ST. PETERSBURG, Russia – A Russian administrative court has issued 10-day jail sentences against two opposition figures in St. Petersburg for organizing what the court ruled was an unauthorized May Day protest.
The jail sentences were issued in the early morning hours of May 2 against Aleksandr Shurshev, the coordinator of opposition leader Aleksei Navalny’s St. Petersburg office, and against Andrei Pivovarov, the head of the opposition organization Open Russia.
Pivovarov’s lawyer Anastasia Burakova accused the St. Petersburg court of violating the European Convention on Human Rights by conducting the hearing for Shurshev and Pivovarov at 1 a.m. on May 2.
Open Russia insists it obtained permission from city authorities in St. Petersburg to stage the May 1 march under the slogan “Free Election to Free St. Petersburg.”
City police began arresting demonstrators as soon as they began to march with posters and banners that criticized President Vladimir Putin and St. Petersburg’s Acting Governor Aleksandr Beglov.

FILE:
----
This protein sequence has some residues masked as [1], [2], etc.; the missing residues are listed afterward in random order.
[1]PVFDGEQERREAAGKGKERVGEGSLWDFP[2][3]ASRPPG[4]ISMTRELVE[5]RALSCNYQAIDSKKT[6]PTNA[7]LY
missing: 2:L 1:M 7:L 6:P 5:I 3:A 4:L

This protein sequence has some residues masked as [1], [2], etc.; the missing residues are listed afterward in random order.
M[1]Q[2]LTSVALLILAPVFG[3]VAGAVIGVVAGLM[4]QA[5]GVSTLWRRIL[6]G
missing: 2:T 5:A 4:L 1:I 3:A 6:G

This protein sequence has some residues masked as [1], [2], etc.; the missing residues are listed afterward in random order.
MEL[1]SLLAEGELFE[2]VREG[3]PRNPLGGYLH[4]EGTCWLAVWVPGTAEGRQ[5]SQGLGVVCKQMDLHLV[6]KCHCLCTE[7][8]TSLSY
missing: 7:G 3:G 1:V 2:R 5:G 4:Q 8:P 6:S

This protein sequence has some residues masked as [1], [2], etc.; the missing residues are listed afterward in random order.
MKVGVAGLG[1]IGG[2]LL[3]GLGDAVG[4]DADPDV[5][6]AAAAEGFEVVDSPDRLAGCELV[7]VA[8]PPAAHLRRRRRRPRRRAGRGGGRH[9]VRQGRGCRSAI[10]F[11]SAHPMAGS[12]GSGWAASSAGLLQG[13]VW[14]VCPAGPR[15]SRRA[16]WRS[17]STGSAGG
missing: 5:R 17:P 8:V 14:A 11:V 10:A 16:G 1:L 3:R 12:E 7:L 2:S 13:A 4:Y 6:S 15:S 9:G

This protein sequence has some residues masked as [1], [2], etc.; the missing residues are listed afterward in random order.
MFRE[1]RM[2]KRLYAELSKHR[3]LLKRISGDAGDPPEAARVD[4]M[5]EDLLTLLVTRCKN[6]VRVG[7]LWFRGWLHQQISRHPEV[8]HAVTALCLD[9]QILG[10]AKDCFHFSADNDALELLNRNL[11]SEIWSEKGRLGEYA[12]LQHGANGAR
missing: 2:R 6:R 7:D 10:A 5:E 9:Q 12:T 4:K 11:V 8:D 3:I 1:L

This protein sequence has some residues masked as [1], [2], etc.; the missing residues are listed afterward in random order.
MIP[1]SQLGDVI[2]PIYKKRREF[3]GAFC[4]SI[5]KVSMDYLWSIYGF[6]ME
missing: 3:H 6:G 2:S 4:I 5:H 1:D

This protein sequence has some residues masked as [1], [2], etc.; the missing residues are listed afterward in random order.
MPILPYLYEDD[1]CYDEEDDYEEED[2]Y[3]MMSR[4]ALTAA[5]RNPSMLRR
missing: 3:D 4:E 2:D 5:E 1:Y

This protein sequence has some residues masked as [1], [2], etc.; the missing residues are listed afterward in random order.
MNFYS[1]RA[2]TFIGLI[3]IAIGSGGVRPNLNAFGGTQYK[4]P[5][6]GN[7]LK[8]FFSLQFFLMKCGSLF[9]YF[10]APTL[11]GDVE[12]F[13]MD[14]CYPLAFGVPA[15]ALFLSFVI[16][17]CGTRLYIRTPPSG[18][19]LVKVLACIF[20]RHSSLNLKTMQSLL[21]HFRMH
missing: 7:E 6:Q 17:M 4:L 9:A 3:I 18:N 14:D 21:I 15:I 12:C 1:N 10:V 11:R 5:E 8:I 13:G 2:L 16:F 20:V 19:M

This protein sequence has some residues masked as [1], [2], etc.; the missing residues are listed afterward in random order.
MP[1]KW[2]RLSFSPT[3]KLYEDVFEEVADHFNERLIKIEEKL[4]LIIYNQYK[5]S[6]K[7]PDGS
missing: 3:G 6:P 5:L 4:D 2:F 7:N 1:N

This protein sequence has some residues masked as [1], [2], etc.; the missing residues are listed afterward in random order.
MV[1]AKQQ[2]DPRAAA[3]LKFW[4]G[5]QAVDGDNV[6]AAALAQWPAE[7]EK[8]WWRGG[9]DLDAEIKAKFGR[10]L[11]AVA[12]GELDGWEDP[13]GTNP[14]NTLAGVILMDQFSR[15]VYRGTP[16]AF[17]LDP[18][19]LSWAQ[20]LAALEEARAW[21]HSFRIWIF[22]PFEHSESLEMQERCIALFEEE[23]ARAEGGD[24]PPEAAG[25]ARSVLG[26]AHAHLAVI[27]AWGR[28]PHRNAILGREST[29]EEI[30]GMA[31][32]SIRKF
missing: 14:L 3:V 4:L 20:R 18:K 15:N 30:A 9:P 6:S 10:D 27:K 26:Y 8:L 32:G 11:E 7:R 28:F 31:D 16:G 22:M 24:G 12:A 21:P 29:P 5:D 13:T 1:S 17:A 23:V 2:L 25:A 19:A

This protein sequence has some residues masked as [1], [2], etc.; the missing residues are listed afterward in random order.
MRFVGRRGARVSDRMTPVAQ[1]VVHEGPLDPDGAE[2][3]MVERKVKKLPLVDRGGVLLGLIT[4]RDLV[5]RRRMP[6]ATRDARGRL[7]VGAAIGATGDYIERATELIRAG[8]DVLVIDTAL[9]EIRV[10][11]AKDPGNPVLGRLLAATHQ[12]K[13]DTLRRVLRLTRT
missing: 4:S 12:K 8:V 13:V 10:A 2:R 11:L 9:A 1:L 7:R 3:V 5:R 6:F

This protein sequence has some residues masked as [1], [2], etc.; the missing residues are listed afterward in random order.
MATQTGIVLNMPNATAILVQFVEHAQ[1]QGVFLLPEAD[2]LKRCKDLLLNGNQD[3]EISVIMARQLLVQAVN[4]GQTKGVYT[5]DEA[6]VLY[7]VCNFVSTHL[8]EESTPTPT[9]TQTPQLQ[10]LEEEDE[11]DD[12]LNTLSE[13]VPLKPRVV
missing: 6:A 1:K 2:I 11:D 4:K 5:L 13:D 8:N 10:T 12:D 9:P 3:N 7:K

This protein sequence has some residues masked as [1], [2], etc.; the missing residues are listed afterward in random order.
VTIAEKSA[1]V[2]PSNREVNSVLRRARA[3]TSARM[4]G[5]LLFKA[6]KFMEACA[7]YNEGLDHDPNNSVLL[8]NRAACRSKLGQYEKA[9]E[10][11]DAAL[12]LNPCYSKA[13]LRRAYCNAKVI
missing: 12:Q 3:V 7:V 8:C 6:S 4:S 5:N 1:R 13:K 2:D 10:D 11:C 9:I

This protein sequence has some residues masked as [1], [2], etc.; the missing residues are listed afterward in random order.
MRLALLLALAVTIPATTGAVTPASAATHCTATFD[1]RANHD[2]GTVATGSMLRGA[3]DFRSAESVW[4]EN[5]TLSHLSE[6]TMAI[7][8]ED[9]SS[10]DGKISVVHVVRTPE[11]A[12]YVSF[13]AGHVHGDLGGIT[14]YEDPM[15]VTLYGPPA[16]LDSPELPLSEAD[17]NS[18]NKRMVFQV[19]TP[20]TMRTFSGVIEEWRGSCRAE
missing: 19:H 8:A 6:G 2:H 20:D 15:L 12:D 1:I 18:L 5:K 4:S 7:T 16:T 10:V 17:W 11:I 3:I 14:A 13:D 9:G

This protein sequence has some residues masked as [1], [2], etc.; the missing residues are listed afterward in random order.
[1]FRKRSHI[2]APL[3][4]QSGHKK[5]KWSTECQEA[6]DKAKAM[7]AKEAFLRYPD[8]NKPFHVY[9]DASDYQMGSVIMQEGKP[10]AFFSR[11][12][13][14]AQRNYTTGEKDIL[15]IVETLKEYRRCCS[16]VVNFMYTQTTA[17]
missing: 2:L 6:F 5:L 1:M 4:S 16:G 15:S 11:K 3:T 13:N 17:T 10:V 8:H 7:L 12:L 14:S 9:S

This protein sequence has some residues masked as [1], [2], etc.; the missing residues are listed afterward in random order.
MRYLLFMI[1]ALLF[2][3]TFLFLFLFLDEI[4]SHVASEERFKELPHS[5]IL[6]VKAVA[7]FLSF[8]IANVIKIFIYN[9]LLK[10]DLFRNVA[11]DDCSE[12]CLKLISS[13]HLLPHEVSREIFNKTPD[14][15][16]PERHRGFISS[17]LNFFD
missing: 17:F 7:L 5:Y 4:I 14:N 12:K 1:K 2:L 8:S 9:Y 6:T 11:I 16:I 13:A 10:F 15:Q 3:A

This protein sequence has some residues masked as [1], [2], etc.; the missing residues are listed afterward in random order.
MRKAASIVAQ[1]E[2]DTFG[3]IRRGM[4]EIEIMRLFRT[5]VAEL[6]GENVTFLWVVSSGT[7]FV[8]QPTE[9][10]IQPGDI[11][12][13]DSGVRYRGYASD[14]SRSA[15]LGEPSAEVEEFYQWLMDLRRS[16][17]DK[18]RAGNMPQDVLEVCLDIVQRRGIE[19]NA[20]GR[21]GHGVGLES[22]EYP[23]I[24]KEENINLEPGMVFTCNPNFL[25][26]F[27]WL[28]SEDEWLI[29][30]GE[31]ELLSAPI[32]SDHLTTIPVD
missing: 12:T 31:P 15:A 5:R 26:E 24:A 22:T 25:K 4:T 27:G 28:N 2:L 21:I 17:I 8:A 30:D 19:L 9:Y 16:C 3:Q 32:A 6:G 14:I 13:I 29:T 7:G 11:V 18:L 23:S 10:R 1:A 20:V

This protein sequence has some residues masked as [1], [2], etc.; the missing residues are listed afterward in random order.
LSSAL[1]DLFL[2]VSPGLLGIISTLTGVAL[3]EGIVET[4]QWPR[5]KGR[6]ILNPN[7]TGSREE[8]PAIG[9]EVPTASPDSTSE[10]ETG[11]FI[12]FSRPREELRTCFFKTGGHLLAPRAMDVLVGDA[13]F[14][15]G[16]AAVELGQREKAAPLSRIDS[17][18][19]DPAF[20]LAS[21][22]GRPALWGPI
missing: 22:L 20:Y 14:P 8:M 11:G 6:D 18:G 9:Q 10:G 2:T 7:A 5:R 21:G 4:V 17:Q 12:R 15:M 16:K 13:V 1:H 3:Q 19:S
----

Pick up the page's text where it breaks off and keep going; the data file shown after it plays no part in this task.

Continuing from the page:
The OVD-Info, an independent group that monitors police crackdowns in Russia against demonstrations, says authorities detained a total of 68 demonstrators.
Demonstrators complained to RFE/RL that the police crackdown was violent, saying they broke the arm of one woman they arrested and beat freelance photojournalist Georgy Markov.
Municipal authorities said police "had to detain several instigators of disorder" in order "to stabilize" the situation after "provocateurs” disrupted the May Day march.
But St. Petersburg's ombudsman, Aleksandr Shishlov, criticized the police action to disperse the march, calling it "a gross violation of the constitution."
Russia's Presidential Council for Human Rights issued a statement on May 2 saying that it agreed with Shishlov’s assessment.
Scores of people were detained in several Russian towns and cities on May 1 as opposition activists, communists, and members of trade unions marked the May Day with holiday rallies and anti-government protests.